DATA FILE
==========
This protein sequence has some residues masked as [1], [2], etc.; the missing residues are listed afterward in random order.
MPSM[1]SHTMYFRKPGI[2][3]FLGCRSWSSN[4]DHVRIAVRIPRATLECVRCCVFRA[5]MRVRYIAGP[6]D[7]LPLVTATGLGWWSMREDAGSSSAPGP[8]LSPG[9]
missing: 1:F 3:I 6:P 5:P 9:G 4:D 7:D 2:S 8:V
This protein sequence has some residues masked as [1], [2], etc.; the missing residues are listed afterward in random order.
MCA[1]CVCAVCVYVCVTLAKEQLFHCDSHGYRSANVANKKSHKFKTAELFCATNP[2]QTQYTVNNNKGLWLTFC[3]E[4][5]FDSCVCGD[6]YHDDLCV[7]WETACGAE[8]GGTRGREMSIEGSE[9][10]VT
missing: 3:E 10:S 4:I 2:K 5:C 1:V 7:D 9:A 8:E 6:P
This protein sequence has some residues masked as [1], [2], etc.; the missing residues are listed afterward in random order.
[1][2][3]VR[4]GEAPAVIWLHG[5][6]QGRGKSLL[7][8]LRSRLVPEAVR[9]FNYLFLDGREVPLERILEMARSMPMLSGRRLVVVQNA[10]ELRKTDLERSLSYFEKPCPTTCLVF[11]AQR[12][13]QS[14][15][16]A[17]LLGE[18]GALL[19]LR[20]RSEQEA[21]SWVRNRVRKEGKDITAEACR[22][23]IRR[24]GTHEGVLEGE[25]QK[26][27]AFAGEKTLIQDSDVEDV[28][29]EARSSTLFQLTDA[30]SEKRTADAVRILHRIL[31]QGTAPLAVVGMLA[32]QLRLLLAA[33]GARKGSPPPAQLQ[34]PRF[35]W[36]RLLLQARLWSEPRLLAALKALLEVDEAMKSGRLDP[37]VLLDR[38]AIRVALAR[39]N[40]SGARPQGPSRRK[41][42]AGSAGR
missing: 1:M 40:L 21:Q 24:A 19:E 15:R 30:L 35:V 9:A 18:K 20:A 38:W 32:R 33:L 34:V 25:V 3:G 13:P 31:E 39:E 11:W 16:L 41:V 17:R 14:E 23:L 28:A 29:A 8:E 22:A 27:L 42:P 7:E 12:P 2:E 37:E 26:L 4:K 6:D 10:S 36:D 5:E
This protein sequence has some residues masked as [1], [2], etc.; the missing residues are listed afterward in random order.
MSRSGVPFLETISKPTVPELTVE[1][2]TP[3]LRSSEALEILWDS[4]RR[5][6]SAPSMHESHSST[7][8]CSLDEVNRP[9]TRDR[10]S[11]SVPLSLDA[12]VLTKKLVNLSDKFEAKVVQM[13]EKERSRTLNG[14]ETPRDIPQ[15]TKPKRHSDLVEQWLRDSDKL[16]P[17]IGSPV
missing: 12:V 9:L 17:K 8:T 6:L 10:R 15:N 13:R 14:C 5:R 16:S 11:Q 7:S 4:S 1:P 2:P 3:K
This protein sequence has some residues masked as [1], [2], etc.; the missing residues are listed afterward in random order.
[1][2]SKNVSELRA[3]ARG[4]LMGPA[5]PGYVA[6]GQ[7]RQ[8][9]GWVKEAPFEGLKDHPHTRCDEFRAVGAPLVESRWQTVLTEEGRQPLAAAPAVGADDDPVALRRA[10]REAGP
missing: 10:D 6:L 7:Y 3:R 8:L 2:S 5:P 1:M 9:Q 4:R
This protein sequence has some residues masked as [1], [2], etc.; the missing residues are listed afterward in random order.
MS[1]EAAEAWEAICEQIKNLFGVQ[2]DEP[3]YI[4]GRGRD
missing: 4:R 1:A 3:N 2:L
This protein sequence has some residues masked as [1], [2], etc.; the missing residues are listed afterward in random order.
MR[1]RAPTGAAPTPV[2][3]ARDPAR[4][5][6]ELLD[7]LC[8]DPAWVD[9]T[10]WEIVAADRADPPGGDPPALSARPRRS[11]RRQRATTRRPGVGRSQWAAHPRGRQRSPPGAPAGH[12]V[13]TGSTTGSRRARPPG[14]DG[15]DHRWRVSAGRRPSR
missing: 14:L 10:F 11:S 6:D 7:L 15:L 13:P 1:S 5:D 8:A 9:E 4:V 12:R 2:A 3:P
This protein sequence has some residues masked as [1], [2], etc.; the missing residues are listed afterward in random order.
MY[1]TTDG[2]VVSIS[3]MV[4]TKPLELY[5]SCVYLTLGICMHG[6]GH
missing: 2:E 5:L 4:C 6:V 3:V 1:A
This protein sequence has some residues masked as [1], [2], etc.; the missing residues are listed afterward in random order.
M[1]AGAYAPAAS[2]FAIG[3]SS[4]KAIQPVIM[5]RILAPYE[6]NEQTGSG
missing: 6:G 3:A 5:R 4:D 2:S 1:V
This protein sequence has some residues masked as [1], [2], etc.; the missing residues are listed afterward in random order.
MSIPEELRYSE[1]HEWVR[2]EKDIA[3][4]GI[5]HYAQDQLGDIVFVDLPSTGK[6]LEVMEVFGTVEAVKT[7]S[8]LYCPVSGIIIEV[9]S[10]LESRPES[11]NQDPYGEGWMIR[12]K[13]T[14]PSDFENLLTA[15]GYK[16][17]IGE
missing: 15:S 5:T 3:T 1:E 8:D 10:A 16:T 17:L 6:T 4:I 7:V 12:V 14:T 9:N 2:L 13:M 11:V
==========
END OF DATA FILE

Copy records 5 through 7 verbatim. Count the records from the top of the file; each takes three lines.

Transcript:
This protein sequence has some residues masked as [1], [2], etc.; the missing residues are listed afterward in random order.
[1][2]SKNVSELRA[3]ARG[4]LMGPA[5]PGYVA[6]GQ[7]RQ[8][9]GWVKEAPFEGLKDHPHTRCDEFRAVGAPLVESRWQTVLTEEGRQPLAAAPAVGADDDPVALRRA[10]REAGP
missing: 10:D 6:L 7:Y 3:R 8:L 2:S 5:P 1:M 9:Q 4:R
This protein sequence has some residues masked as [1], [2], etc.; the missing residues are listed afterward in random order.
MS[1]EAAEAWEAICEQIKNLFGVQ[2]DEP[3]YI[4]GRGRD
missing: 4:R 1:A 3:N 2:L
This protein sequence has some residues masked as [1], [2], etc.; the missing residues are listed afterward in random order.
MR[1]RAPTGAAPTPV[2][3]ARDPAR[4][5][6]ELLD[7]LC[8]DPAWVD[9]T[10]WEIVAADRADPPGGDPPALSARPRRS[11]RRQRATTRRPGVGRSQWAAHPRGRQRSPPGAPAGH[12]V[13]TGSTTGSRRARPPG[14]DG[15]DHRWRVSAGRRPSR
missing: 14:L 10:F 11:S 6:D 7:L 15:L 13:P 1:S 5:D 8:A 9:E 4:V 12:R 2:A 3:P